The Zika Virus: What we know

The Zika Virus: What we know

While Brazil prepares for a huge influx of athletes and spectators celebrating the Games of the XXXI Olympiad, there’s already a more sinister visitor which threatens the livelihood of millions of innocent lives: the mosquito Aedes aegypti. Described as the “perfect mosquito” and known to infect hosts with yellow fever and dengue, it lurks in built-up areas and lays eggs that can survive for months. Now, this mosquito harbours a new virus that is looking to go global: the Zika virus.

Only the female mosquitos bite and for them to transmit the virus, they must first bite a person already infected. The Aedes aegypti exclusively bite humans, taking the “little and often” approach to their feeds. Coupled with the fact that they’re active during the day and you have a mosquito more dangerous than most.

Originating in Uganda in the 1940s, the Zika virus is currently spreading at an alarming rate around the Americas with no current vaccine or treatment available. In response, a state of global public health emergency has been declared by the World Health Organisation (WHO). With the Olympics in Brazil just around the corner and with fast-tracked research commissioned, the race is on to stop the Zika virus from spreading. However, the WHO has stopped short of recommending travel bans to the affected areas, prompting health experts to accuse the organisation of making a political decision instead of a logical one. Any ban on travel would surely deal a huge blow to the estimated tourism levels in Brazil this summer. With a shrinking economy and at a projected cost of $9.3billion, Brazil needs this to be a successful and busy Olympiad.

Regarding the virus, the single-stranded RNA genome exhibits common symptoms in the host, like a mild fever, escalating to ailments such as conjunctivitis and muscle pain shortly after being bitten. Although the symptoms are relatively primitive, the main concern is the effect the Zika virus has on a developing foetus: the spread of the virus has also brought with it a sharp increase of cases of microcephaly. The affected baby is born with a relatively small head size, preventing the brain from developing fully and bringing with it physical and intellectual disability or, in some cases, even death. While it is not confirmed that the Zika virus causes microcephaly, the proof is in the pudding. In Brazil in 2014, before the arrival of the virus, there were only 150 cases. Since October 2015, there has now been over 3,500.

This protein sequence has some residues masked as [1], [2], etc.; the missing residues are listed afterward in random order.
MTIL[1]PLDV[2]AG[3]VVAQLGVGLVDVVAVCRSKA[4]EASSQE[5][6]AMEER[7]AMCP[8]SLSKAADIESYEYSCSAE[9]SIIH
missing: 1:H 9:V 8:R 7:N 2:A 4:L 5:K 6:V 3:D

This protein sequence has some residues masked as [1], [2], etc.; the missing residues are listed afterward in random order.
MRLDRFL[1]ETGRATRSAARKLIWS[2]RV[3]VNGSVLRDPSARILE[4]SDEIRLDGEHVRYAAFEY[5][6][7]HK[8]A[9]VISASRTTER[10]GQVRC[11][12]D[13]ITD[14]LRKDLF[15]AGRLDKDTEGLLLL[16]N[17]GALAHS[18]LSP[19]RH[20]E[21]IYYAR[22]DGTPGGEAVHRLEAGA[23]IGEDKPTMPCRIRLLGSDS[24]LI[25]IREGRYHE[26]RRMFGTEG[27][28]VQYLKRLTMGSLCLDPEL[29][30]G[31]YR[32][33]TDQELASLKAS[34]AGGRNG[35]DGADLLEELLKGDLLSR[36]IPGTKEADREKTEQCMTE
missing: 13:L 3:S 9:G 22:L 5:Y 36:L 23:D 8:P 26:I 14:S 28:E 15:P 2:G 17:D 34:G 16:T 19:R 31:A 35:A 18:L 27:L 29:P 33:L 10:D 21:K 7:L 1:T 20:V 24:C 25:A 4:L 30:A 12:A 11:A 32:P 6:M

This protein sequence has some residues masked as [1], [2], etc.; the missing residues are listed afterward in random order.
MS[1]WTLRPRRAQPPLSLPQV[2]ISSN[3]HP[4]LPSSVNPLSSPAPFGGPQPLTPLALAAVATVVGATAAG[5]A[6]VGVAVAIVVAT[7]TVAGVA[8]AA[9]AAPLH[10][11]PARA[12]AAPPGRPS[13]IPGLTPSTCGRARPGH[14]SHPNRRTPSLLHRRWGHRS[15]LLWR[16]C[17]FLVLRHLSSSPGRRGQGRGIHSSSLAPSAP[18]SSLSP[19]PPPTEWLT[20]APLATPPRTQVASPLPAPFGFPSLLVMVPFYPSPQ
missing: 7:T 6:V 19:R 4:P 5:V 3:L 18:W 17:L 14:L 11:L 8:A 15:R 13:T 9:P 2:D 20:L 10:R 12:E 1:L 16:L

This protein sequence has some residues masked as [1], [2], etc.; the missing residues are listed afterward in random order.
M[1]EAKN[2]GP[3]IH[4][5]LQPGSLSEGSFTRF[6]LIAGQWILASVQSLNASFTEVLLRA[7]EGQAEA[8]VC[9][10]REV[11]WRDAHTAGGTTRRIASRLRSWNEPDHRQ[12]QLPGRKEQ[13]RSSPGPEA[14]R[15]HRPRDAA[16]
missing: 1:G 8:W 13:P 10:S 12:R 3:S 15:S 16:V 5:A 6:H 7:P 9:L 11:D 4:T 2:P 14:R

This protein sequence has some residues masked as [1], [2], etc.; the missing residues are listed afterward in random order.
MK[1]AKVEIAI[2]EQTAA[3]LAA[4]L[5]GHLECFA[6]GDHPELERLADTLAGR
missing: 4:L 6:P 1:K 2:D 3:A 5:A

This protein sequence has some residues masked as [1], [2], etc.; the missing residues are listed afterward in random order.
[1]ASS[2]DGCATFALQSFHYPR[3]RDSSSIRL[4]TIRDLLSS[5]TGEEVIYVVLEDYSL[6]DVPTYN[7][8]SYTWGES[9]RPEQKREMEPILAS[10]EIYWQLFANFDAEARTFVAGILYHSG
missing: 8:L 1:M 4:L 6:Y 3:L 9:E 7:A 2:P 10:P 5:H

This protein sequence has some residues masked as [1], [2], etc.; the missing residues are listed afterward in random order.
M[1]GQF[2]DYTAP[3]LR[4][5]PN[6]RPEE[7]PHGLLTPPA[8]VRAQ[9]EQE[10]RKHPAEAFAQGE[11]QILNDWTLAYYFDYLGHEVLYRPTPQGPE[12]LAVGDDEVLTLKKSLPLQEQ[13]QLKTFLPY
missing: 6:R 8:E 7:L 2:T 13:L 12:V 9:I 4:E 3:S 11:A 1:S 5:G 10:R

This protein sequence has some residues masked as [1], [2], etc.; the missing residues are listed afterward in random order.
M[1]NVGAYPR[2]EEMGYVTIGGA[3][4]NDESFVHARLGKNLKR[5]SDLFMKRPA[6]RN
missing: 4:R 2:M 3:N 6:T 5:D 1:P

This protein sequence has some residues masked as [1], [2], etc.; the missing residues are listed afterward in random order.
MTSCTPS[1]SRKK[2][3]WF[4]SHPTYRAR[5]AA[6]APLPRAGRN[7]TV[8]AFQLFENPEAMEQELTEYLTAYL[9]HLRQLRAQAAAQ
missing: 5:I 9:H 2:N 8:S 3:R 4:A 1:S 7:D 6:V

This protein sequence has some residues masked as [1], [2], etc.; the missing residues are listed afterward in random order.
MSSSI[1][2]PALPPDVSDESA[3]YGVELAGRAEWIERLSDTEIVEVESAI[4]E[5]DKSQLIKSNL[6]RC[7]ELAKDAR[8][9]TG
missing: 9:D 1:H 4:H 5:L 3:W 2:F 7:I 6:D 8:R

Its rapid spread can be accredited to the Americas’ unfamiliarity to the virus and thus a lack of information and defence. Also, it does not help that the climate enables the mosquito to live and breed comfortably. People are currently recommended to take precaution by closing doors and protecting themselves against bites, whilst those who are infected are told to treat the symptoms by resting and keeping hydrated.

In the wake of the outbreak, authorities have been quick to respond. In the past, eradication programmes have been successful but in the face of improved insecticide resistance, governments may need to start thinking outside of the box. Laboratories around the globe are working round the clock; more money is being pumped into finding a vaccine and some scientists are even looking into genetically modified mosquitos.

The virus never sleeps and knows no borders. While research gears up, another case has been reported, but in a new territory – North America. Likely to have been transmitted by sexual contact, this transmission route opens the door to the whole world, not just in places where the mosquitos can survive. The virus could spread without us even knowing, as only 1 in 5 people infected will show symptoms.

The speed of this virus has caught many by surprise and has left many questions unanswered. How long until a treatment will be ready? How far can it spread? Should there be travel bans imposed? What does this mean for the Olympics in Rio de Janeiro?

One thing is certain though; in the face of a possible global pandemic, pulling together to tackle this virus – regardless of the costs and politics – is of paramount importance. Thousands, and maybe millions, of innocent lives are depending on it.

Sandy Kelly

Image courtesy of Alvesgaspar, hosted on Wikipedia.

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